New Delhi: “PadMan”, an upcoming Hindi film that focuses on menstruation and women’s health, will be as high on entertainment as the evergreen “Sholay”, says its director R. Balki, who believes there’s no point in being preachy to the audience.
Inspired by the life of Coimbatore-based Arunachalam Muruganantham, who found a way to make cheap, affordable sanitary napkins for women in his village, “PadMan” features an ensemble of actors like Akshay Kumar, Sonam Kapoor and Radhika Apte.
Of late, the world of Hindi cinema has been bringing some never-spoken-about subjects into the frame — be it open defecation via “Toilet: Ek Prem Katha”, menstruation via “PadMan” or erectile dysfunction through “Shubh Mangal Savdhaan”.
Has it become a new formula of sorts to merge social messages with a dose of entertainment in Bollywood today?
“I don’t know about that, but I was just fascinated by the life of the man on whom the film is based. I also feel sanitary napkins as a subject has not been touched in this country. It’s a revolutionary thing, what he did. It must be spoken about… People are so shy about it,” Balki told IANS here.
But Balki, who was in the capital for an event by Ficci Ladies Organsiation (FLO), refused to describe “PadMan” as a “social or message-based” film.
“His (Muruganantham’s) life itself is equal to ‘Sholay’. It is as entertaining as the biggest masala entertainers… And when you have a life that is so entertaining, why do I need to add entertainment,” asked Balki, who shot the film in rustic settings in Indore.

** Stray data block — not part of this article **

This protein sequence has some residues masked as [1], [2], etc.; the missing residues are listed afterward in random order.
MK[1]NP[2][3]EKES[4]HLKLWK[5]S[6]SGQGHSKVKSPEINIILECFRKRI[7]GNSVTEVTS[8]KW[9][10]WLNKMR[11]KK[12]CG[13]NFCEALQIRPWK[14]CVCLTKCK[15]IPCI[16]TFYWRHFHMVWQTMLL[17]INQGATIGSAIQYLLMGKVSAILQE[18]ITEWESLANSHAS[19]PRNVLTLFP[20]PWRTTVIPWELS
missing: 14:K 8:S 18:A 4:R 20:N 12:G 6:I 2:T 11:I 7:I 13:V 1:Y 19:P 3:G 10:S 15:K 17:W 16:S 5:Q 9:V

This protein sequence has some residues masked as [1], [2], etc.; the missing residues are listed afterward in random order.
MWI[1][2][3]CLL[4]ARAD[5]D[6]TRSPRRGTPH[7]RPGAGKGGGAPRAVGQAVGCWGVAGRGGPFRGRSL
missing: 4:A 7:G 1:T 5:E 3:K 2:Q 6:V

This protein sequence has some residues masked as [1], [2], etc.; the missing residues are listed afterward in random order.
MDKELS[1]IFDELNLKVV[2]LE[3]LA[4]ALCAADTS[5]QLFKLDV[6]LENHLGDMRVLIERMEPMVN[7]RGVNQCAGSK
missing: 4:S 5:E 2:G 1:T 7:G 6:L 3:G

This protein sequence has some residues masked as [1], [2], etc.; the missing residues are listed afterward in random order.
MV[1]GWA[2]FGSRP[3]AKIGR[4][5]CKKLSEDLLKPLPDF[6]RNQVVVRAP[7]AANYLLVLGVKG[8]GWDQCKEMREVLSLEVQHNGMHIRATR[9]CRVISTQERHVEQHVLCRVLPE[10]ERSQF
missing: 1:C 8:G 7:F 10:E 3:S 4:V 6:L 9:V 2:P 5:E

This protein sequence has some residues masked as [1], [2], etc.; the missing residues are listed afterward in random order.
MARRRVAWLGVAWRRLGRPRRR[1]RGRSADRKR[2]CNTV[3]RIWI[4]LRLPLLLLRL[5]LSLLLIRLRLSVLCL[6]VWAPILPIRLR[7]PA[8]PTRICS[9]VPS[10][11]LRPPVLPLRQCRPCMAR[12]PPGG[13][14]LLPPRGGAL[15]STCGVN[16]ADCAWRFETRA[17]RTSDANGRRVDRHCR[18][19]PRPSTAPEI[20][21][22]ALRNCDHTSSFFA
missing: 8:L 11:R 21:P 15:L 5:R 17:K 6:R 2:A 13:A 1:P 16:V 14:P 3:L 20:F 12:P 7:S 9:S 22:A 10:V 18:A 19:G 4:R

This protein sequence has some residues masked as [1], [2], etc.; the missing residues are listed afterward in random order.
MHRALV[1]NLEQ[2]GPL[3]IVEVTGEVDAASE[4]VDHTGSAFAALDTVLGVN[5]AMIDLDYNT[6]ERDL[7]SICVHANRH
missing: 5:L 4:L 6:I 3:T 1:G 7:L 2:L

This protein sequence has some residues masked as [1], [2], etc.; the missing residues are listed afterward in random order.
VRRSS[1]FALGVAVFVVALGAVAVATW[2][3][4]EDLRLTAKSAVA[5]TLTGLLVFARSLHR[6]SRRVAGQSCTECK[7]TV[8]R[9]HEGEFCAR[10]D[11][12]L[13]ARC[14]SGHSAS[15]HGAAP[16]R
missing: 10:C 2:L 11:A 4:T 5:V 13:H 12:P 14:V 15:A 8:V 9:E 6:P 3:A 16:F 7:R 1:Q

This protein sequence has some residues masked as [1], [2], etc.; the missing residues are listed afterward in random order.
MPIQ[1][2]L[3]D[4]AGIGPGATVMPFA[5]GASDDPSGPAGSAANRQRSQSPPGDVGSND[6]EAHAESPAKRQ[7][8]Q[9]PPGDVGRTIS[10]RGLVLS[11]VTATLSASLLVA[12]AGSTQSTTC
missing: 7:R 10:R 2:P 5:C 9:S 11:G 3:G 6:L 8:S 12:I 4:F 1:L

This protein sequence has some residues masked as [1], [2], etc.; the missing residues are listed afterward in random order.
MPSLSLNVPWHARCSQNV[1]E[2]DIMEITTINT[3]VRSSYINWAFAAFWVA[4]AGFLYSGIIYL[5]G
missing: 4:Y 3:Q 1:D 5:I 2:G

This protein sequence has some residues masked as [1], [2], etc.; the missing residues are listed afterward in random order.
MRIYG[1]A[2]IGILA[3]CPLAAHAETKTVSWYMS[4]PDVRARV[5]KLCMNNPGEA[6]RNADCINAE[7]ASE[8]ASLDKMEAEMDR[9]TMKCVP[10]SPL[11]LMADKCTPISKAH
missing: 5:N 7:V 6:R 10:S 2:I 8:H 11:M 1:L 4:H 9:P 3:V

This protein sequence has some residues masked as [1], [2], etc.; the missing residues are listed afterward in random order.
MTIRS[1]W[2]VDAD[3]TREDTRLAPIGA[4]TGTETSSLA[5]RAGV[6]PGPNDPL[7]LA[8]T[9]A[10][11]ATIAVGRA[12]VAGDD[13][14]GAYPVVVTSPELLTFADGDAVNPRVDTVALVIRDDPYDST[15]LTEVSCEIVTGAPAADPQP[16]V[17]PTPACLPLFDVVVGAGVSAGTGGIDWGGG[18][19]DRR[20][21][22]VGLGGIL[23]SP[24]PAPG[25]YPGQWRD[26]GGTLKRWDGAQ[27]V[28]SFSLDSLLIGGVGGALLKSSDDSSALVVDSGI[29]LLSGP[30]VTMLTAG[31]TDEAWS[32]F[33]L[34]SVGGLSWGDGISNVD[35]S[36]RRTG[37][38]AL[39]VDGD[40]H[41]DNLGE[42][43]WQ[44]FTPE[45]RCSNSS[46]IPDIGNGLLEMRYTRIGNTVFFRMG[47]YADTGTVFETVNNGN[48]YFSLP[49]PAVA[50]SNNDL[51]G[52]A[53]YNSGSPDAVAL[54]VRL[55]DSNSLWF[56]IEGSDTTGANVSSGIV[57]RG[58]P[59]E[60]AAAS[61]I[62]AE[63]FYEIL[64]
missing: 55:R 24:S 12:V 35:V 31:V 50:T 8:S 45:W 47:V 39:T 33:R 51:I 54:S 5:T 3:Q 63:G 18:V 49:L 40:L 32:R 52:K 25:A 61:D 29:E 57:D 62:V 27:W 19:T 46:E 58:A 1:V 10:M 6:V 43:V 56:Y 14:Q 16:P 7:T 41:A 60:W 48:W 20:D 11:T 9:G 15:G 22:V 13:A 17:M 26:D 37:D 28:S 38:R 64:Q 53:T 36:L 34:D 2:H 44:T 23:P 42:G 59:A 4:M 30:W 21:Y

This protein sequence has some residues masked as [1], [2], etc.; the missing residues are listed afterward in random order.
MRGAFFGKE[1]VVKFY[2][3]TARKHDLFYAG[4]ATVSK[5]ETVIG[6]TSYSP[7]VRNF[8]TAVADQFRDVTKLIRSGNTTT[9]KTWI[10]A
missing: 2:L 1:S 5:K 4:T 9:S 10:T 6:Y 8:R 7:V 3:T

He stressed that cinema should “never be preachy”.
Balki, who has had a long and fulfilling career in the field of advertising, started his journey as a feature film man with “Cheeni Kum” — about a romance between a 64-year-old man and a 34-year-old woman. He followed it up with “Paa”, a heartwarming father-son relationship tale in which the son suffers progeria.
Thereafter, came “Shamitabh” about a mute hero, and then he gave the audience “Ki & Ka” on gender roles in the society.
What makes “PadMan” different for Balki is that it is the first time he is making a movie on someone else’s life. All his other movies have been fictional.
“I would like to always do original stuff. This is the first time I am doing something based on someone else’s life. I would never like to base a film on a book. If the product would not have been this — sanitary pads — I wouldn’t have done this film.
“I felt there will never be a chance again to do such an interesting subject… I prefer to write original content. Sometimes, fiction is a lot more interesting… you don’t know where it goes and you can dream up whatever you want to,” he added.
Having said that, Balki believes the core of adapting someone’s life story for the screen is about “respecting the life the person has led”.
“But it doesn’t mean you have to stay faithful to it. You have to fictionalise it sometimes. Like I was speaking to Arunachalam Muruganantham, and he was saying, ‘I wish bits and parts of this film were what I lived like’. So, it (the fictional bit) adds to his life… Anything that adds to his life and makes it more interesting, who is going to say no to it?
“Fundamentally, I feel that, as a filmmaker, you must respect the person and his life.”
The film is slated to release next year.